He spoke of his horror of money,—of his having turned pale when money was offered him. When Blake died in , the disciples encouraged each other to record their memories of their mentor. Tatham alone wrote. William Blake in stature was short, but well made, and very well proportioned; so much so that West, the great history painter, admired much the form of his limbs; he had a large head and wide shoulders.

His motions were rapid and energetic, betokening a mind filled with elevated enthusiasm; his forehead was very high and prominent over the frontals; his eye most unusually large and glassy, with which he appeared to look into some other world. His beautiful grey locks hung upon his shoulders; and dressing as he always did in latter years in black, he looked, even in person, although without any effort towards eccentricity, to be of no ordinary character.

His disposition was cheerful and lively, and was never depressed by any cares but those springing out of his art. He was the attached friend of all who knew him, and a favourite with everyone but those who oppressed him, and against such his noble and impetuous spirit boiled, and fell upon the aggressor like a water-spout from the troubled deep.

Yet, like moses, he was one of the meekest of men. His patience was almost incredible: he could be the lamb; he could plod as a camel; he could roar as a lion. He was everything but subtle; the serpent had no share in his nature; secrecy was unknown to him. He would relate those things of himself that others make it their utmost endeavour to conceal. He was possessed of a peculiar obstinacy,. He then made an enigma of a plain question: hence arose many vague reports of his oddities.

He was particularly so upon religion. His writings abounded with these sallies of independent opinion. He detested priestcraft and religious cant. He wrote much upon controversial subjects, and, like all controversies, these writings are inspired by doubt and made up of vain conceits and whimsical extravagances. Generally advocating one in which there is a flaw, the greatest controversialists are the greatest doubters. They are trembling needles between extreme points.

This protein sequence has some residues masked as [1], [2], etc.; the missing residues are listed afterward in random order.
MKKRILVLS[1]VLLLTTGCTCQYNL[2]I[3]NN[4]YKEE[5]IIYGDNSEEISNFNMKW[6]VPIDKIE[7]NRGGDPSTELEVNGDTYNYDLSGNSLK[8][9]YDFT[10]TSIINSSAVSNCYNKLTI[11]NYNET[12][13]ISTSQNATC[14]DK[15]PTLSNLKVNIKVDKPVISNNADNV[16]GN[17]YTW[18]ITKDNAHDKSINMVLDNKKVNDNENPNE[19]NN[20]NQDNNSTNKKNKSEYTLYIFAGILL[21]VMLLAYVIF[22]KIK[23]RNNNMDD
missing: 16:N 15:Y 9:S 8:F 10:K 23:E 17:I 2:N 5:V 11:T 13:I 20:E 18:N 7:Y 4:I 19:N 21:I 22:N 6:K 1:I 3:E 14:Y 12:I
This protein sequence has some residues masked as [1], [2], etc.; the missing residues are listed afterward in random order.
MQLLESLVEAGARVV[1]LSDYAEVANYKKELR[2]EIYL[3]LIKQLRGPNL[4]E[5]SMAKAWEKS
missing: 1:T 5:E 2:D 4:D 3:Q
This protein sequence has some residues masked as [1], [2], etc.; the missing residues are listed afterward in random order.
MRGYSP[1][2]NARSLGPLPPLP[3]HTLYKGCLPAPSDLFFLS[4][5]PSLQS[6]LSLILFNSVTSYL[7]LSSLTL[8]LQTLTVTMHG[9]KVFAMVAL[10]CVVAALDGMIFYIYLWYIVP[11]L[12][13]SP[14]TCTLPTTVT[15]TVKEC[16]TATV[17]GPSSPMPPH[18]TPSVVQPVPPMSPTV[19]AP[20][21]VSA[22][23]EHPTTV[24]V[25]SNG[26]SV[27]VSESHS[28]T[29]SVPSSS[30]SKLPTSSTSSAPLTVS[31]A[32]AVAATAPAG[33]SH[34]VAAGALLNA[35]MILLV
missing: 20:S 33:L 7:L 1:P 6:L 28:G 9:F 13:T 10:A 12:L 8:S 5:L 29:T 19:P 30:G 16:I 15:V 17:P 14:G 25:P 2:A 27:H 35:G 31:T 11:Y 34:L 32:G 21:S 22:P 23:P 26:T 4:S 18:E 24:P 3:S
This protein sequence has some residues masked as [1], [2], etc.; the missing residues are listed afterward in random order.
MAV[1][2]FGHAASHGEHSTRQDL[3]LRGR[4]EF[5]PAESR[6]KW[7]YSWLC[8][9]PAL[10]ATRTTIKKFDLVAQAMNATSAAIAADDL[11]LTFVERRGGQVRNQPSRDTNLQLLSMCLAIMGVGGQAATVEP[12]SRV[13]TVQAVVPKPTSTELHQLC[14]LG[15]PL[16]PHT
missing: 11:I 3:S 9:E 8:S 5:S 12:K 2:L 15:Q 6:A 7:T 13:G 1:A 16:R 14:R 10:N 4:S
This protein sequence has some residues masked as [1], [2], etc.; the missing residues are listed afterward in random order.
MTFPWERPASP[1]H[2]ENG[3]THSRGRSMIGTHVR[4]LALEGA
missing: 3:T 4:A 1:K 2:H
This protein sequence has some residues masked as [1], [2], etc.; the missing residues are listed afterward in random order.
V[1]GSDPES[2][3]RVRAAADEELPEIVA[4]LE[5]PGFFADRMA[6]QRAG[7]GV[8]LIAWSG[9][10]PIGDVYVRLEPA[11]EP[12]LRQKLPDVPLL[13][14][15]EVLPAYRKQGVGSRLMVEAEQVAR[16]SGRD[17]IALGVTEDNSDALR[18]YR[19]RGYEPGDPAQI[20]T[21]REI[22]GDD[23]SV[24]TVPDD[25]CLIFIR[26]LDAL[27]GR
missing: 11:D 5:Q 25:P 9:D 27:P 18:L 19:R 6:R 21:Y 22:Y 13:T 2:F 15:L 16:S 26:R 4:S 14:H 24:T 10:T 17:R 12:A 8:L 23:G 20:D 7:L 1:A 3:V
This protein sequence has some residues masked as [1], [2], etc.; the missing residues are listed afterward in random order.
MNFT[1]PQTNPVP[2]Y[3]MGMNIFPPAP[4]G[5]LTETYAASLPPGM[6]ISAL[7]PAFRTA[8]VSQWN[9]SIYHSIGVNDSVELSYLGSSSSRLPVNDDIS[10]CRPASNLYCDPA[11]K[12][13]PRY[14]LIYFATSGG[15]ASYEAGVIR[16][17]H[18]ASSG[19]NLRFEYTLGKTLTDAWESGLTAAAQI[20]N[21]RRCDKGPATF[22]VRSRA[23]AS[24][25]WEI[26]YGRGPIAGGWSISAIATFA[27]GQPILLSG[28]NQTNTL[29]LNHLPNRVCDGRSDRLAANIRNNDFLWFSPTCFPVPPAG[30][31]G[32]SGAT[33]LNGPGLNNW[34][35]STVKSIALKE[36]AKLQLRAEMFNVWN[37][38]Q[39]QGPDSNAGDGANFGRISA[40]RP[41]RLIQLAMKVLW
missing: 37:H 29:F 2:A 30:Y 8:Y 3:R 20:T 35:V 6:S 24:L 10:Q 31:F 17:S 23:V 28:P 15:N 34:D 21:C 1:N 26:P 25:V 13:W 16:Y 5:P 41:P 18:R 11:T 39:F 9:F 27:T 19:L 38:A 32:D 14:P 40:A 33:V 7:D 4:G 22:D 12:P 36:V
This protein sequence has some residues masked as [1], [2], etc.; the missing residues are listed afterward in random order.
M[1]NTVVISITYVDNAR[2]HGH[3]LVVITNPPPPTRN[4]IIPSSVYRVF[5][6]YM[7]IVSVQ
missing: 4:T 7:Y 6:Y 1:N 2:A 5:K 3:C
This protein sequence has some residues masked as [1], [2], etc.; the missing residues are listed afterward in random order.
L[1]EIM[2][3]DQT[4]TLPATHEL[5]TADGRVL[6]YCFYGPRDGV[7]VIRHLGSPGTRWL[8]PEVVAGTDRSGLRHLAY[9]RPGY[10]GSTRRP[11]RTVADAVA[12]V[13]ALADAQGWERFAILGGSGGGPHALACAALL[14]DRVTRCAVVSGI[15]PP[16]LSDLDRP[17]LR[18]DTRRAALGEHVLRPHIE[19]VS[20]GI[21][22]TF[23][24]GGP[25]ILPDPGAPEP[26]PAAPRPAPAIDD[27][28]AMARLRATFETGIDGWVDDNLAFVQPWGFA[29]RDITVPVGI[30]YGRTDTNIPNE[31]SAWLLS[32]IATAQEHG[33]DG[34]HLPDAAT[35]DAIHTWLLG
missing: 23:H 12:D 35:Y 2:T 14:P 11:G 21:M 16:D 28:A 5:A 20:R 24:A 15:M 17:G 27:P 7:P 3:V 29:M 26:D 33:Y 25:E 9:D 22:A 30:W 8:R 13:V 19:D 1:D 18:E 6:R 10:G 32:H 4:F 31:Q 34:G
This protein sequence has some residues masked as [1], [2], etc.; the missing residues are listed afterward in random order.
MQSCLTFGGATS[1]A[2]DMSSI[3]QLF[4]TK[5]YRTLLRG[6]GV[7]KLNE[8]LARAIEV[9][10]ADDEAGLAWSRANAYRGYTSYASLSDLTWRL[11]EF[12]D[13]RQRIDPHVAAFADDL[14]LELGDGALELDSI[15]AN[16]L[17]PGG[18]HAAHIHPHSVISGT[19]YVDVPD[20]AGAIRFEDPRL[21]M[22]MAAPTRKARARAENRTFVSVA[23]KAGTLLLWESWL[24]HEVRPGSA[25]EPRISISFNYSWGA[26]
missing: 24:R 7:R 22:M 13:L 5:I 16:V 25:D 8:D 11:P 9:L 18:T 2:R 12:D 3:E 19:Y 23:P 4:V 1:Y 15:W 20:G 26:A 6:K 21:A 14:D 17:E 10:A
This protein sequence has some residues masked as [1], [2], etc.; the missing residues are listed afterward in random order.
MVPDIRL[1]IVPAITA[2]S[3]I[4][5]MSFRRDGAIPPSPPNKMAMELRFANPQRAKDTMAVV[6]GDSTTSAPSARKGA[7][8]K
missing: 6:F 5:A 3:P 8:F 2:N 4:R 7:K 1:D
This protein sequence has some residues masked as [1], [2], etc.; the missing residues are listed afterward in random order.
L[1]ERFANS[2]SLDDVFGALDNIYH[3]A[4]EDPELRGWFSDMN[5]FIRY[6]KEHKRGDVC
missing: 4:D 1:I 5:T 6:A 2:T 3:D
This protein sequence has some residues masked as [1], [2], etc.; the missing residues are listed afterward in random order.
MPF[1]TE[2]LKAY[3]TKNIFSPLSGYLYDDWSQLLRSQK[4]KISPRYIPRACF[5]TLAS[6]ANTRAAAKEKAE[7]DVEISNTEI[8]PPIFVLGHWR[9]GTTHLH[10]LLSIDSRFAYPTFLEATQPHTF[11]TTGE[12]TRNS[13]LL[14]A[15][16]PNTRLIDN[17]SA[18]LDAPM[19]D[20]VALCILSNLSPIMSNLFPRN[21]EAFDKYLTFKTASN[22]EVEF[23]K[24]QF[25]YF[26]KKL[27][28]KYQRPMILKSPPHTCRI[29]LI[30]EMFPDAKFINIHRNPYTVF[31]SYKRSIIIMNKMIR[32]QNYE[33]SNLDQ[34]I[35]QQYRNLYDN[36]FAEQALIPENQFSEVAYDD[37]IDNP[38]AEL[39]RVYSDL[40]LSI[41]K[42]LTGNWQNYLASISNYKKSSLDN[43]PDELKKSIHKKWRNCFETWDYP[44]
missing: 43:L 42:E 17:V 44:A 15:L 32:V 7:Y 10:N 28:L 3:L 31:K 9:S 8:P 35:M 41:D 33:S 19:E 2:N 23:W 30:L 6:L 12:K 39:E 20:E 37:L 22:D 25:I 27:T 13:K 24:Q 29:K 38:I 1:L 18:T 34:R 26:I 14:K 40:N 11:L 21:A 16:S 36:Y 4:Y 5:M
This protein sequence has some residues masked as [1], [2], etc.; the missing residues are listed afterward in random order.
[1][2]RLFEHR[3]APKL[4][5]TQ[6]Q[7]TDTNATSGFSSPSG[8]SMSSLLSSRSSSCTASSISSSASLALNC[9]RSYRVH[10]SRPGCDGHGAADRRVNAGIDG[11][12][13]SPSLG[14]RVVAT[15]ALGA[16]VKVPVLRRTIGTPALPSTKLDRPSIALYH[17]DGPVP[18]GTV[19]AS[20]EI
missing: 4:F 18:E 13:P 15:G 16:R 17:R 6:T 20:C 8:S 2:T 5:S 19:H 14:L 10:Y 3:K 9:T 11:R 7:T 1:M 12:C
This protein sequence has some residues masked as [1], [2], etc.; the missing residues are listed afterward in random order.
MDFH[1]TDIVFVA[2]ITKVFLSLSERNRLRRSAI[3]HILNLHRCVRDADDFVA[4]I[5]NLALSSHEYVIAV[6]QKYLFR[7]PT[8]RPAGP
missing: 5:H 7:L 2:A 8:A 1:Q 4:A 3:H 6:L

But he put forth ramifications of doubt, that by his vigorous and creative mind were watered into the empty enormities of extravagant and rebellious thoughts. Blake, on the other hand, said what he was always asserting, that the religion of Jesus was a perfect law of liberty. Fuseli was very intimate with Blake, and Blake was more fond of Fuseli than any other man on earth. Blake certainly loved him, and at least Fuseli admired Blake and learned from him, as he himself confessed, a great deal.

Fuseli and Flaxman both said that Blake was the greatest man in the country, and that there would come a time when his works would be invaluable. Before Fuseli knew Blake, he used to fill his pictures with all sorts of fashionable ornaments and tawdry embellishments. His abstraction from.

His poetry and he has written a great deal was mostly unintelligible, but not so much so as the works written in the manner of the present one. Generally speaking, he seems to have published those most mysterious. That which could be discerned was filled with imagery and fine epithet. Russell, , pp. Samuel Palmer — , an etcher, painter, and printmaker, was another member of the Shoreham Disciples or Shoreham Ancients.